Sustainable Fuel Secures Award

A Cambodian company has secured a top award for its eco efforts to cut deforestation by producing cooking fuels from recycled waste.

Social business, Sustainable Green Fuel Enterprise (SGFE), is celebrating after scooping the prestigious International Ashden Award for Avoiding Deforestation at the Royal Geographical Society in London.

The award recognises the efforts of the project, which was launched in 2008 by environmental NGO Group for the Environment, Renewable energy and Solidarity (GERES) and Pour un Sourire d’Enfant (PSE).

The aim is to provide stable jobs for poor communities PSE works with while offering an alternative to traditional charcoal, helping to preserve Cambodia’s natural resources.

In Cambodia, solid biomass is used in about 84 percent of Cambodian households for cooking. This demand, coupled with a lack in regulations, has driven up deforestation as locals search for wood to fuel their fires.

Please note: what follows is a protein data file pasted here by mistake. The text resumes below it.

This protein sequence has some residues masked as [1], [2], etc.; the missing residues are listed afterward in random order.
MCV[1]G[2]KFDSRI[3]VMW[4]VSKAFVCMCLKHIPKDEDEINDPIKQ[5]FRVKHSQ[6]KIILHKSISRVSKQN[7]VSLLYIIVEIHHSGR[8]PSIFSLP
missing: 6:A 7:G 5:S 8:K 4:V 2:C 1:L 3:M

Charcoal consumption is also predicted to triple during the next two decades with it currently being used by 30 percent of the population in urban areas where wood collecting is impossible.

To tackle these issues, GERES develops alternative cooking fuels and in 2009, SGFE started producing and selling char-briquettes. This offers a higher calorific value, gives off less smoke, produces fewer sparks and burns twice as long as traditional charcoal.

Two years after launching, entrepreneur Carlo Figa Talamanca took over the business and made a profit in less than two years. Today, it is Cambodia’s number one sustainable fuel producer and distributor, supplying more than 100 retailers and restaurants with an average of 40 tonnes per month.

Talamanca, who attended the ceremony with two Cambodian staff, giving them the chance to see Europe for the first time, says, “By winning the Ashden Award, we have demonstrated that through innovation, with some daring and hard work, also small Cambodian businesses like SGFE can make a big difference in the international arena.”